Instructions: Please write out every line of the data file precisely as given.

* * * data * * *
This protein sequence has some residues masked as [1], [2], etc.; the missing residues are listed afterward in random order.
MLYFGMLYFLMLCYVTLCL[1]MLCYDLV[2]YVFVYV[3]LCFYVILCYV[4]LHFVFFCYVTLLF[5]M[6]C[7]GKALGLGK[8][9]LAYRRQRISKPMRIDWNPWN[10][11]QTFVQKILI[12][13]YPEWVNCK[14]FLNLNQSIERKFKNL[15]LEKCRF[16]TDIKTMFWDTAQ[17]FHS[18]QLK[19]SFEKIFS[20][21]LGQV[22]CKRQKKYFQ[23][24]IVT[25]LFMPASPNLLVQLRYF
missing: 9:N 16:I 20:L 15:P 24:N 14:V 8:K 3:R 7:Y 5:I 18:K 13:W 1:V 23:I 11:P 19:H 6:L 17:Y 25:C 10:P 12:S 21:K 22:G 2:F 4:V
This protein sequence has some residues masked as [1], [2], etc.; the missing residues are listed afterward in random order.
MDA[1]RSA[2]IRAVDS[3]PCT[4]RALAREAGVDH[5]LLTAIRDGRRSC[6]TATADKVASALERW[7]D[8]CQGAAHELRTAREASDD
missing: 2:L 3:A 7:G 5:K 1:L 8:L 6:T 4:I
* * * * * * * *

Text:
This protein sequence has some residues masked as [1], [2], etc.; the missing residues are listed afterward in random order.
MLYFGMLYFLMLCYVTLCL[1]MLCYDLV[2]YVFVYV[3]LCFYVILCYV[4]LHFVFFCYVTLLF[5]M[6]C[7]GKALGLGK[8][9]LAYRRQRISKPMRIDWNPWN[10][11]QTFVQKILI[12][13]YPEWVNCK[14]FLNLNQSIERKFKNL[15]LEKCRF[16]TDIKTMFWDTAQ[17]FHS[18]QLK[19]SFEKIFS[20][21]LGQV[22]CKRQKKYFQ[23][24]IVT[25]LFMPASPNLLVQLRYF
missing: 9:N 16:I 20:L 15:P 24:N 14:V 8:K 3:R 7:Y 5:I 18:K 13:W 1:V 23:I 11:P 19:H 6:L 17:Y 25:C 10:P 12:S 21:K 22:G 2:F 4:V
This protein sequence has some residues masked as [1], [2], etc.; the missing residues are listed afterward in random order.
MDA[1]RSA[2]IRAVDS[3]PCT[4]RALAREAGVDH[5]LLTAIRDGRRSC[6]TATADKVASALERW[7]D[8]CQGAAHELRTAREASDD
missing: 2:L 3:A 7:G 5:K 1:L 8:L 6:T 4:I